• Vitamin E (400–800 IU per day). A strong antioxidant, vitamin E protects memory cells from free-radical damage.
  • Omega-3 fatty acids. Flaxseed oil (1 tablespoon per day) and fish oil capsules are good sources of omega-3 fatty acids. Omega-3 enriched eggs are available in some places.
  • Thiamine (3–8 g per day). Treat a vitamin B1 deficiency with supplements. Thiamine/vitamin B1 is a good antioxidant and may also improve mental function in Alzheimer’s patients.
  • Methylcobalamin (1,000 micrograms twice daily). Methylcobalamine is the preferred supplemental form of cyanocobalamin, or vitamin B12. Many Alzheimer’s patients have been found to have a vitamin B12 deficiency.

Herbal therapy

The following herbs may help reverse memory loss and/or improve mental performance:
  • Ginkgo biloba extract (24% ginkgo flavonglycosides: 80 mg three times per day) is the herb most well known for its ability to improve memory function. Ginkgo works by improving the circulation of blood to the brain. It is also a strong antioxidant. Therefore, it can slow down memory loss associated with normal aging or due to degenerative brain diseases such as Alzheimer’s disease. Several studies have demonstrated that ginkgo helps improve thinking and concentration in patients with Alzheimer’s disease.
  • Gotu kola (Centella asiatica: 70 mg taken twice daily). This herb helps improve memory by increasing blood circulation to the brain and keeps blood vessels strong and healthy.
  • Ginseng. Studies have shown that ginseng can improve memory and enhance learning ability. The recommended dosage of Korean ginseng is 3–9 g per day. Because ginseng may elevate blood pressure, patients with heart disease or high blood pressure should consult with their doctor before using this herb.
  • Brahmi (Bacopa monniera. Brahmi is a herb native to India that is used in Ayurvedic medicine and Japanese medicine as a nerve tonic and treatment for insomnia. It appears to improve a person’s ability to retain new learning. Brahmi, which is sometimes called bacopa in Western countries, contains two compounds known as bacosides A and B. It is thought that these chemicals help to prevent memory loss by improving the efficiency of impulse transmission between nerve cells in the brain. An Australian study published in 2002 reported on the effects of brahmi on 76 human subjects. It showed that brahmi has a significant effect on people’s ability to remember new information, although it does not affect a person’s ability to retrieve information that was known prior to the experiment.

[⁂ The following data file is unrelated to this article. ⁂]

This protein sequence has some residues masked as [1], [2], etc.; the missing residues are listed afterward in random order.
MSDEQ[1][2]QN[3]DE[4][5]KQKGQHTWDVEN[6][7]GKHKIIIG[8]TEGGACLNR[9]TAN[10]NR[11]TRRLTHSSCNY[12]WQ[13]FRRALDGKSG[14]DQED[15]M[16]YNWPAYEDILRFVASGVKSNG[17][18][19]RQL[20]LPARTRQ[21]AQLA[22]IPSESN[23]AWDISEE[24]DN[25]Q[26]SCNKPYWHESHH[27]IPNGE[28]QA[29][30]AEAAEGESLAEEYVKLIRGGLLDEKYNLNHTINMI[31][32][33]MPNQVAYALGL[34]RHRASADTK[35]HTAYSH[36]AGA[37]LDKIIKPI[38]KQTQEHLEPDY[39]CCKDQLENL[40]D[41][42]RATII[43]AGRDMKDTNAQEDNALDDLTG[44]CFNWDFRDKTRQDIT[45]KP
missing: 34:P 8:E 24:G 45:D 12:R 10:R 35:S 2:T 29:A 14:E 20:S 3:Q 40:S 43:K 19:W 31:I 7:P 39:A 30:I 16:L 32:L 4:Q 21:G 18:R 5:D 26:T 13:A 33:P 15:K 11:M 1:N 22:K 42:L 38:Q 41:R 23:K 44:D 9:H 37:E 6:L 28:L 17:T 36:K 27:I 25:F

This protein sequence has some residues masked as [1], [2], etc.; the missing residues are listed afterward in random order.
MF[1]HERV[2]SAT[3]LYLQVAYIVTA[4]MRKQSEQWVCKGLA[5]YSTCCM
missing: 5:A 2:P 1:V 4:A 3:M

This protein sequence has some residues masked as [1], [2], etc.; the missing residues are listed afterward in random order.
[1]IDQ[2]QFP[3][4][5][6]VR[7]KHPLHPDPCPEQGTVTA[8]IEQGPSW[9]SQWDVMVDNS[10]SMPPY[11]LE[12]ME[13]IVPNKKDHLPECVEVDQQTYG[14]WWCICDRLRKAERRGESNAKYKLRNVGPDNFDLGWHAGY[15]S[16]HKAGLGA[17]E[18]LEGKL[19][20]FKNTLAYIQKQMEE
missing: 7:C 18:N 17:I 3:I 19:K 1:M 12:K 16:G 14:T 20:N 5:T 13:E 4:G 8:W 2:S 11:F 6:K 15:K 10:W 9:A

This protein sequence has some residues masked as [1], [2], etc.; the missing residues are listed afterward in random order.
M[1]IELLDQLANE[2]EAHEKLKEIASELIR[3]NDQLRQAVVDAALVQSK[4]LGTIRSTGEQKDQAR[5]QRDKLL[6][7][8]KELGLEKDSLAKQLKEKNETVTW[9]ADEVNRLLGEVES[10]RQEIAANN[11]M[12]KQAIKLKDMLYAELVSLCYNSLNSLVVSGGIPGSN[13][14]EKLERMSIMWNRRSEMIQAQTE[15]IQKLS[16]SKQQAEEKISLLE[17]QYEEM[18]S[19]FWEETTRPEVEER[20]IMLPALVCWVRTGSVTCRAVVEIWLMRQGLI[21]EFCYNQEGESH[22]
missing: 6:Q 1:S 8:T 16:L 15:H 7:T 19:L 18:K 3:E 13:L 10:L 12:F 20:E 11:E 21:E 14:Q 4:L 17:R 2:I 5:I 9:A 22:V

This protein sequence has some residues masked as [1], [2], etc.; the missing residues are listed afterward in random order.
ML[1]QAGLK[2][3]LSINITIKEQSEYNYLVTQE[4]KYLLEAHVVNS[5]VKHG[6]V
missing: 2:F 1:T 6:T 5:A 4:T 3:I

Allopathic treatment

The method of treatment for memory loss depends on underlying causes:
  • Age. The elderly can be taught simple techniques to remember things better such as repeating a person’s name several times, using word association, or jotting things down in a notebook.
  • Depression. Depressed patients often show enhanced memory function after they are successfully treated for depression.
  • CNS infections. Patients need to be given effective antimicrobial treatment immediately to save them from death, significant brain damage, and profound memory loss.
  • Trauma. Patients‘ memories usually return as they recover from the accident or injury. In some causes hypnosis is useful in helping patients retrieve traumatic memories without being overwhelmed by them.
  • Alzheimer’s disease (AD). Such medications as tacrine or donepezil can improve memory and cognitive functions in AD patients.

Expected results

A patient’s prognosis depends on the underlying causes of his or her memory loss. Partial or complete recovery can be expected when the memory loss results from treatable causes such as depression or nutritional deficiencies.

However, patients with such degenerative nerve conditions as Alzheimer’s disease are expected to have a slow, irreversible decline of both memory and cognitive function. Medical treatment with memory-enhancing medications and long-term care are often required. As of 2003, there are no effective treatments for memory loss related to Down’s syndrome.


Although there is no realistic way to prevent memory loss due to sudden trauma, there are things a person can do to decrease or slow down age-related memory loss. Keeping the mind active by continually learning new things is an important strategy in this regard.

By eating healthy and nutritious foods, taking nutritional supplements and antioxidants, reducing stresses at home and at work, and avoiding environmental toxins, one can slow or even prevent memory loss.